• National Identity Register: On 21 December 2010 the Identity Documents Act 2010 received Royal Assent.[51] The Act repealed the Identity Cards Act 2006,[52] scrapping the mandatory ID card scheme and associated National Identity Register that had been in use on a limited or voluntary basis since November 2008, but which was never fully implemented. Foreign nationals from outside the European Union, however, continue to require an ID card for use as a biometric residence permit under the provisions of the UK Borders Act 2007 and the Borders, Citizenship and Immigration Act 2009.[53][54] The National Identity Register was officially destroyed on 10 February 2011 when the final 500 hard drives containing the register were shredded.[55]

India[edit]

NATGRID: India is setting up a national intelligence grid called NATGRID,[56] which will become operational in 2013. NATGRID would allow access to each individual's data ranging from land records, Internet logs, air and rail PNR, phone records, gun records, driving license, property records, insurance, and income tax records in real time and with no oversight.[57] With a UID from the Unique Identification Authority of India being given to every Indian from February 2011, the government would be able track people in real time. A national population registry of all citizens will be established by the 2011 census, during which fingerprints and iris scans would be taken along with GPS records of each household.[58][59] Access to the combined data will be given to 11 agencies, including the Research and Analysis Wing, the Intelligence Bureau, the Enforcement Directorate, the National Investigation Agency, the Central Bureau of Investigation, the Directorate of Revenue Intelligence and the Narcotics Control Bureau.

Interpol[edit]

See also: Interpol
  • Interpol's DNA database profiles, shared by 49 countries.[1]
  • Interpol fingerprint database, a database containing more than 160,000 fingerprint records submitted by its member countries. These fingerprints are collected from crime scenes, and from known and suspected criminals.[60]

Russia[edit]

  • SORM and SORM-2, technical systems from 1996 and 1998 that allow searching and surveillance of telephone and Internet communications.[61][62]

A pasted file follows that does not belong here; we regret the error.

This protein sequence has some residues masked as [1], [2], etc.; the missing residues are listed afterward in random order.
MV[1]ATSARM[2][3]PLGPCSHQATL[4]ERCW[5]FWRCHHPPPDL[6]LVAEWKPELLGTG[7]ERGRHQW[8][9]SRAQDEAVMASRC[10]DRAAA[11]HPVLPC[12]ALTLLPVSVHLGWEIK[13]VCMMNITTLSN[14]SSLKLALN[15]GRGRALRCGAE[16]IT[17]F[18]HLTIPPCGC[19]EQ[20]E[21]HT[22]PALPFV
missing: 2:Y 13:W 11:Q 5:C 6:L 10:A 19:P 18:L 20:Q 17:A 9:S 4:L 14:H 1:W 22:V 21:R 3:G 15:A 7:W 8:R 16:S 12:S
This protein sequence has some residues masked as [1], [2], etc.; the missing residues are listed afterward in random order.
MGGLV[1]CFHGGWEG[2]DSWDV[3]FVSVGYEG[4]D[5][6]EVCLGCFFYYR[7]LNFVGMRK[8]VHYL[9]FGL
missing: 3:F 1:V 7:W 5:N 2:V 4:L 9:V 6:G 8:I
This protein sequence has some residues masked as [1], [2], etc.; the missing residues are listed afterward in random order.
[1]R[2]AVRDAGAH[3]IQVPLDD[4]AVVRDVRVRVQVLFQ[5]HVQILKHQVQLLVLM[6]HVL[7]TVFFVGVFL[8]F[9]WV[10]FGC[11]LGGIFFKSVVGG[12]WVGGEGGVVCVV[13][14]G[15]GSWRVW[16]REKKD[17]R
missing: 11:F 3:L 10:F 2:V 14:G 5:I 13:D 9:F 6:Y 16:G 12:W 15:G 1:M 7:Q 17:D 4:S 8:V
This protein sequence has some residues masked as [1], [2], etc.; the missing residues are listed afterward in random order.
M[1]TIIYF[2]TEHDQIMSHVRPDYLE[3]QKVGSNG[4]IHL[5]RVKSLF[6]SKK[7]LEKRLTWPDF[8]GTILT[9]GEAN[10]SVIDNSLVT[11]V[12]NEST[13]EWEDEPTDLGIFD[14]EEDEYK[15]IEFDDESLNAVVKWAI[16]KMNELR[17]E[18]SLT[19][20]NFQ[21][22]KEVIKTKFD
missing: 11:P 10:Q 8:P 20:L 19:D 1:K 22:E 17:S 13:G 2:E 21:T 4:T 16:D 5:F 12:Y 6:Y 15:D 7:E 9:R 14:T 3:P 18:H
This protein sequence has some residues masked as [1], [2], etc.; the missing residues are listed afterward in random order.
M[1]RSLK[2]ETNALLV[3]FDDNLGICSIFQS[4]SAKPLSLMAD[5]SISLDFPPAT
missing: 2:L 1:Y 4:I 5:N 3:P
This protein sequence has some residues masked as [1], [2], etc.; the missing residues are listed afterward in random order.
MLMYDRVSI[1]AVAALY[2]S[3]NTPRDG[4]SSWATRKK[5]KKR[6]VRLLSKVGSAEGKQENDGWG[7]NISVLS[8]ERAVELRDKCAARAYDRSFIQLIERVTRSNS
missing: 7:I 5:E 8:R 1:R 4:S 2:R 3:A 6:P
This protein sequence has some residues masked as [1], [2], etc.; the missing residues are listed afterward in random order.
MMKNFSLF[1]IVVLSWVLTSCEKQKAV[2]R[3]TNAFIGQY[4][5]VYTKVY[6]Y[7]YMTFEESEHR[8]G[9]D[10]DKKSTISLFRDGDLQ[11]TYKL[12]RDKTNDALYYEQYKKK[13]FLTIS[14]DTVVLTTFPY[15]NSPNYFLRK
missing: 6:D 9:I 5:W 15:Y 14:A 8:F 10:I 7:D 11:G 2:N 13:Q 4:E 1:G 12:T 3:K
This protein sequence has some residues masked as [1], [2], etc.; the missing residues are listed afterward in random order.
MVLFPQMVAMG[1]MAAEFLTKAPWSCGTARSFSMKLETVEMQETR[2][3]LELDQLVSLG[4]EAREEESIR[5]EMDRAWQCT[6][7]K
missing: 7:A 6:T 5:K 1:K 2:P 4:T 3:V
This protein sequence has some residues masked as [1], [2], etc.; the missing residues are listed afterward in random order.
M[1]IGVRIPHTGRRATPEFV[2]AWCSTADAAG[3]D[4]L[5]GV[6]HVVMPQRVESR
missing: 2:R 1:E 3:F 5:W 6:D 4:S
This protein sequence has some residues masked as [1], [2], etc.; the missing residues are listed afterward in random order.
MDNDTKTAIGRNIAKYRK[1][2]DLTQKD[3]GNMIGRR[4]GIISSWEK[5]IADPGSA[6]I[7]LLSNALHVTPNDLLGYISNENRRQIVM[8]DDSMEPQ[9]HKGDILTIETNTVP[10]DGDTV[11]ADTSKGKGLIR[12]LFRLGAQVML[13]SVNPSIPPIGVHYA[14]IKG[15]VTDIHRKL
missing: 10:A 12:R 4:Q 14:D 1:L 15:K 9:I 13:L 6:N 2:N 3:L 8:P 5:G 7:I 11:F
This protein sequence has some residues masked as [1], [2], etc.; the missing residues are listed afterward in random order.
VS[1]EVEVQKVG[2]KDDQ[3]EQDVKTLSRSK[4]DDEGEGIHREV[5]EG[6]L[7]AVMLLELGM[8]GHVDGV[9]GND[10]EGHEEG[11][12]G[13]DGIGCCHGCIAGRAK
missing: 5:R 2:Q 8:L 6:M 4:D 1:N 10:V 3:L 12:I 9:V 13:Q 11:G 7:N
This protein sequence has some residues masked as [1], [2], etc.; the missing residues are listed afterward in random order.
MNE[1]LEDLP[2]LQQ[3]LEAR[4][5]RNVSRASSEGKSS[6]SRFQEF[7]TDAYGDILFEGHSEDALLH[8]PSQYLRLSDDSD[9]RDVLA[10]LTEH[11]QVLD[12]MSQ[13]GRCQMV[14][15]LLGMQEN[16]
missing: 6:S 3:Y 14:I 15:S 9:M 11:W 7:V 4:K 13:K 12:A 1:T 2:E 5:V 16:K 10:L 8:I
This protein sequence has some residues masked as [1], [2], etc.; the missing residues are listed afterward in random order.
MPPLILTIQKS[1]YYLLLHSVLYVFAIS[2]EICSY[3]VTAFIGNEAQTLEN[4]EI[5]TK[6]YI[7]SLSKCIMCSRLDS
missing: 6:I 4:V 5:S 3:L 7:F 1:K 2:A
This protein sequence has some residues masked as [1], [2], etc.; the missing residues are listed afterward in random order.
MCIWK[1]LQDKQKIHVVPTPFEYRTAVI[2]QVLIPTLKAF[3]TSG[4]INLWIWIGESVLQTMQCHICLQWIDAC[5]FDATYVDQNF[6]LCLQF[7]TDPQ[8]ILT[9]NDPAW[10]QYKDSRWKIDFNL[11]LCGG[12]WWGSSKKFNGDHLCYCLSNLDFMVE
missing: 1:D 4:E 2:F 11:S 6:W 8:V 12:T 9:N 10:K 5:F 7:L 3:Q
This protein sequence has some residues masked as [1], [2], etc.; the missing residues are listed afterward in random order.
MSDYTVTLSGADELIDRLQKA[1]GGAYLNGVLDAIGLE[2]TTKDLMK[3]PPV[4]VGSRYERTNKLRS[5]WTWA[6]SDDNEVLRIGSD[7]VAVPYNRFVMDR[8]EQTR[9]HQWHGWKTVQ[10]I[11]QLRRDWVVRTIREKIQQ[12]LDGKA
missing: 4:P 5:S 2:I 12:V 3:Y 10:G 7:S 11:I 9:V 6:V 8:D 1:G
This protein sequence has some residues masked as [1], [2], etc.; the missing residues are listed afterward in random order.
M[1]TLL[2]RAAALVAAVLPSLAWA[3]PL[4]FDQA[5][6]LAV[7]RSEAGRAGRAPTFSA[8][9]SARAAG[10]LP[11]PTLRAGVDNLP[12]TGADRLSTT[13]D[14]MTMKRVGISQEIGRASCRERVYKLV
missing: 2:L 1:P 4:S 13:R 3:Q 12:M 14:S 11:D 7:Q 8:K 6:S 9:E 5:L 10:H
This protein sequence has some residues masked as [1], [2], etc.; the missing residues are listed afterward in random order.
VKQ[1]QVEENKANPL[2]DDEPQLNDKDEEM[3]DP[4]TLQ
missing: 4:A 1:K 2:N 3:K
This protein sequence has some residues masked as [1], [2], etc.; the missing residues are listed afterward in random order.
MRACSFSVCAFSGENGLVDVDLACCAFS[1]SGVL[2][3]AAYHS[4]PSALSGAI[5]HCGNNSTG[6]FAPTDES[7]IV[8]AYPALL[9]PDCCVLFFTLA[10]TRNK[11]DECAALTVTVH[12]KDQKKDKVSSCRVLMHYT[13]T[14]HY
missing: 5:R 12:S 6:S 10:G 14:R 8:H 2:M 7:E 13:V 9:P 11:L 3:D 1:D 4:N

United States[edit]

  • National ID card: The United States does not have a national ID card, in the sense that there is no federal agency with nationwide jurisdiction that directly issues such cards to all American citizens for mandatory regular use.[63]
  • Passport: The only national photo identity documents are the passport and passport card, which are issued to U.S. nationals only upon voluntary application.[63]
  • Social Security number (SSN): The vast majority of, but not all, Americans have a Social Security number because it is required for many purposes including employment, federal child tax deductions, and financial transactions. Social security numbers have become a de facto standard for uniquely identifying people in government and private databases.[63] The Numerical Identification System (Numident) is the Social Security Administration's computer database file of an abstract of the information contained in an application for a Social Security number (Form SS-5). It contains the name of the applicant, place and date of birth, and other information. The Numident file contains all Social Security numbers since they first were issued in 1936.[64]
  • Social Security Death Index (SSDI): The Social Security Death Index is a database of death records created from the U.S. Social Security Administration's Death Master File Extract. Most persons who have died since 1936 who had a Social Security Number (SSN) and whose death has been reported to the Social Security Administration are listed in the SSDI. The database includes given name and surname, and since the 1990s, middle initial; date of birth; month and year of death, or full date of death for accounts active in 2000 or later; Social Security number, state or territory where the Social Security number was issued; and zip code of the last place of residence while the person was alive.[65][66] The SSDI is frequently updated; the version of June 22, 2011 contained 89,835,920 records.[67]